The research teams of Prof. Hye Ryung Byon at KAIST and Prof. Jung Min Joo at PNU developed design strategies for the creation of redox-active organic molecules to be utilized in next-generation non-aqueous redox flow batteries (RFBs). This study was published in ACS Energy Letters on September 1st (ACS Energy Lett. 2021, 6, 3390-3397) and was dedicated as a supplementary cover of the journal.
Energy storage systems have been developed to store the electricity arising from intermittent renewable energy sources reliably. The RFB is one of the most promising storage formats and ensures both a low cost and high safety. However, the volumetric energy density is still poor; it is, 20 times lower for commercial vanadium RFBs than for lithium-ion batteries. Thus, new redox-active materials with high capacities, voltage levels, and a low cost are in strong demand.
The research teams employed organic molecules as the redox-active materials and investigated strategies to improve their solubility, redox potential, and low crossover between the negative and positive electrode parts. In particular, the teams designed heteroarylpyridinium moieties as negative redox-active molecules. The implemented benzo[d]thiazole group formed an extended -conjugation with the pyridinium core, and the strong resonance reinforced the molecular stability. The introduced 3-(trimethylammonio)propyl cationic group suppressed the crossover phenomenon through the anion-exchange membrane and prevented the molecular interactions from provoking undesired chemical reactions. In addition, the counter anions of bis(trifluoromethanesulfonyl)imide (TFSI) enhanced the solubility of the dicationic pyridinium derivatives in acetonitrile as a solvent. The full RFBs, including this pyridinium-based molecule as the negative electrolyte and ferrocene derivative as the positive electrolyte, showed a capacity- fading rate of 0.08% per cycle for 500 cycles.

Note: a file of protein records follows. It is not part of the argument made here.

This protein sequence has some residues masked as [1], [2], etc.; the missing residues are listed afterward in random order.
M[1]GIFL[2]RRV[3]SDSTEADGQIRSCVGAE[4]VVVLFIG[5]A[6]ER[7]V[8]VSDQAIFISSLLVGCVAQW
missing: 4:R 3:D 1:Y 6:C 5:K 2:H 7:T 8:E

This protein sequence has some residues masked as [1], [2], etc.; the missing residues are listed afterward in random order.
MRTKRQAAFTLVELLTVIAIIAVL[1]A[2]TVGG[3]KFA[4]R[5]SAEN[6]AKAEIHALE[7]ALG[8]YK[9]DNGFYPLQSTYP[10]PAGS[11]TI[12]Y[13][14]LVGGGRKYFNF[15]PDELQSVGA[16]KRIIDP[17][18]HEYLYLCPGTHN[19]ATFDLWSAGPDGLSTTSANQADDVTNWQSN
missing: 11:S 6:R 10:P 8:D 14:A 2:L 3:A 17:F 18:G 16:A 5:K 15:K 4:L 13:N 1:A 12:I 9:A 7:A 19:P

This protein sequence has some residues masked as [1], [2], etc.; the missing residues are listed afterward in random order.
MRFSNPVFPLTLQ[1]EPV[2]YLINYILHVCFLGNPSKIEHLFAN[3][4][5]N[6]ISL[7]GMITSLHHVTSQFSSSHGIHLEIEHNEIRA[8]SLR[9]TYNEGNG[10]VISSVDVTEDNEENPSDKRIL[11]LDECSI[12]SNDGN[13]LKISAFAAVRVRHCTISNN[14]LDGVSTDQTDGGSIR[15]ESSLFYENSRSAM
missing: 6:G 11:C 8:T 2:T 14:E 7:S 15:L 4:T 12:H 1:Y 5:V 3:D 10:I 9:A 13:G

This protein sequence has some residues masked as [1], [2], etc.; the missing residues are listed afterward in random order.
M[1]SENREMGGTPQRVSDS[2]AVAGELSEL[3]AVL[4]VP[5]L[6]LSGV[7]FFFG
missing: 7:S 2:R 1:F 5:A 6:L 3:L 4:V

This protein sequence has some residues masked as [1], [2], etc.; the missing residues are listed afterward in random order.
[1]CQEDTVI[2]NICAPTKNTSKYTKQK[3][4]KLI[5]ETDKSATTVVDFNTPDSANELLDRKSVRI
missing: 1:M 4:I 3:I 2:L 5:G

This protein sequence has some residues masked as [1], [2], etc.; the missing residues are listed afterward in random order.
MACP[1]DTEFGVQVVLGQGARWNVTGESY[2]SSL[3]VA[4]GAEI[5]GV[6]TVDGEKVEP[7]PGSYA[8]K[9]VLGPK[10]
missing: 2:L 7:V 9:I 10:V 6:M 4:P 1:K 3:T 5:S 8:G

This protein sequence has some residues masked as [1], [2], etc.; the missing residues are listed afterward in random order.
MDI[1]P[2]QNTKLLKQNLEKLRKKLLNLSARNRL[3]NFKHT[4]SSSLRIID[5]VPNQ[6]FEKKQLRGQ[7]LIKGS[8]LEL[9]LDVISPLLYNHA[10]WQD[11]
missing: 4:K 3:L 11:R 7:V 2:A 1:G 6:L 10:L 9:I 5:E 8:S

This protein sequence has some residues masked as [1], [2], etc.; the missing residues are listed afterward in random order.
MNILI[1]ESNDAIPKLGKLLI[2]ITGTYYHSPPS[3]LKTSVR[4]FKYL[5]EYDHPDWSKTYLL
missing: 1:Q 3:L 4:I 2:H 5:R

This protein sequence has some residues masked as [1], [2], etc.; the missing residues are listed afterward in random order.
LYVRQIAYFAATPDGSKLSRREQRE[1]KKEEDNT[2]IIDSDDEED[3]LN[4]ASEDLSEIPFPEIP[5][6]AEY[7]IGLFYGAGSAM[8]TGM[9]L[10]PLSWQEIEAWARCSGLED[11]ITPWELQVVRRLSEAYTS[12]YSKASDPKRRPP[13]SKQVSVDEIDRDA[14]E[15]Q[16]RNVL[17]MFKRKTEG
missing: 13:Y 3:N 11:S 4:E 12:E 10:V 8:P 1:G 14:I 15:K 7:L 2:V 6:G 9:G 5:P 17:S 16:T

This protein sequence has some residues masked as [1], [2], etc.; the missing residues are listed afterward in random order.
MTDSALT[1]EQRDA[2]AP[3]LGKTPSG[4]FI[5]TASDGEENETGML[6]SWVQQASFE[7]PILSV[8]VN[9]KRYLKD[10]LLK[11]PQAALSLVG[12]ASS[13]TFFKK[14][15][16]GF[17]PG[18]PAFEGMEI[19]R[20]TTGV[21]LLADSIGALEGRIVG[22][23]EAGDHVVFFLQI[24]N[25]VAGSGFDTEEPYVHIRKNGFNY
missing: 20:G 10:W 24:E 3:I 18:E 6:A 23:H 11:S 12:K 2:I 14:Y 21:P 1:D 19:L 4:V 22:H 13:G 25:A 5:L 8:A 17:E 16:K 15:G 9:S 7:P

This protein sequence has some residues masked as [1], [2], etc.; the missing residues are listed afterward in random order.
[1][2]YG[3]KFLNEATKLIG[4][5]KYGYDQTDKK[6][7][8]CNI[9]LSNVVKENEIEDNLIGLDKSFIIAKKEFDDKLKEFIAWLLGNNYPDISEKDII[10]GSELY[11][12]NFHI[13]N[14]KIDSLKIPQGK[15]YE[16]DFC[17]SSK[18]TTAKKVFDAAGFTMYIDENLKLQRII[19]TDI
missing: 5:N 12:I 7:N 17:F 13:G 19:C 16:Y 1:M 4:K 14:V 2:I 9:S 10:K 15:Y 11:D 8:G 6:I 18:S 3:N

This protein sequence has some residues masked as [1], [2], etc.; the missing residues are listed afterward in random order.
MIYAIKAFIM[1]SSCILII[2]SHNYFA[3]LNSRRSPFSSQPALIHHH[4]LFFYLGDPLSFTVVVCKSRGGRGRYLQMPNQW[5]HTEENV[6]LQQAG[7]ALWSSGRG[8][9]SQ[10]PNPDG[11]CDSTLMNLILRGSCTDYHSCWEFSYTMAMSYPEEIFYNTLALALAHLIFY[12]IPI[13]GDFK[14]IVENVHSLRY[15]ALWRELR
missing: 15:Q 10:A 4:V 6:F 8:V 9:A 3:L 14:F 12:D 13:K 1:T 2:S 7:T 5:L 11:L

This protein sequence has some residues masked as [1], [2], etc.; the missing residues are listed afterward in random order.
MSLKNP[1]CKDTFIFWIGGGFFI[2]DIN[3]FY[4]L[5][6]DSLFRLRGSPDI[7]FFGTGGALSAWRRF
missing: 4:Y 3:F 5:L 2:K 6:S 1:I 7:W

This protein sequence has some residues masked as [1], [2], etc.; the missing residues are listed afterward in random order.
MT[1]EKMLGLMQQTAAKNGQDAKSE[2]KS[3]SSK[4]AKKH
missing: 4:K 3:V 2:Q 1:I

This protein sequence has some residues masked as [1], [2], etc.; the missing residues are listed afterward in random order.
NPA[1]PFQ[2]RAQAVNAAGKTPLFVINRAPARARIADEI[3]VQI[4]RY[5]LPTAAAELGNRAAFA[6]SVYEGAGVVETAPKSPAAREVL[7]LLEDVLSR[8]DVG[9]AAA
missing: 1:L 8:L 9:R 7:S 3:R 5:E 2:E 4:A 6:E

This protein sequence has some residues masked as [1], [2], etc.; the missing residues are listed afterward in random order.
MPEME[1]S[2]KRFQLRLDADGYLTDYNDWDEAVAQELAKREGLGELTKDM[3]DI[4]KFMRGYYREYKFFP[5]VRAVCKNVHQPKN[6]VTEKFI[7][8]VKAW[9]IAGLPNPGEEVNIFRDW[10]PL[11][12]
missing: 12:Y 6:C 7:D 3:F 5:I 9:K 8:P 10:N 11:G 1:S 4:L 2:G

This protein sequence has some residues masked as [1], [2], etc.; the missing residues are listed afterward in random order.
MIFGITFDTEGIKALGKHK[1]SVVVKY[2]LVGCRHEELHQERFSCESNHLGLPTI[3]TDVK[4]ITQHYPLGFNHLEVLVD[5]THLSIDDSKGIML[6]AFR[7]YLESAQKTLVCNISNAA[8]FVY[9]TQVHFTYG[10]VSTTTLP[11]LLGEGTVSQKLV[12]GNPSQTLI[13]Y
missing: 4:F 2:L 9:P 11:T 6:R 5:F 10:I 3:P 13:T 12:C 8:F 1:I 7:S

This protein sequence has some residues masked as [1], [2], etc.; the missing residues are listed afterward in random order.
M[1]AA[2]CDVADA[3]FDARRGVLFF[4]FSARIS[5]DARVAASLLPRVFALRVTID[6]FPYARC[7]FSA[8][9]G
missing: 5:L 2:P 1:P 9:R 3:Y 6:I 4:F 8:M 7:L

Profs. Byon and Joo, who led the joint research, noted that a “A systematically combined study that can synergistically enhance the overall cell performance is highly desirable. We have endeavored to improve all critical parameters, such as the redox potential, solubility, and crossover, on balance.” and ” They also noted that they developed a combined approach that can be simultaneously implemented for non-aqueous RFBs and that will both promote further modification of established redox cores and streamline molecular engineering of new redox-active compounds.”
This work was supported by the Samsung Research Funding & Incubation Center of Samsung Electronics.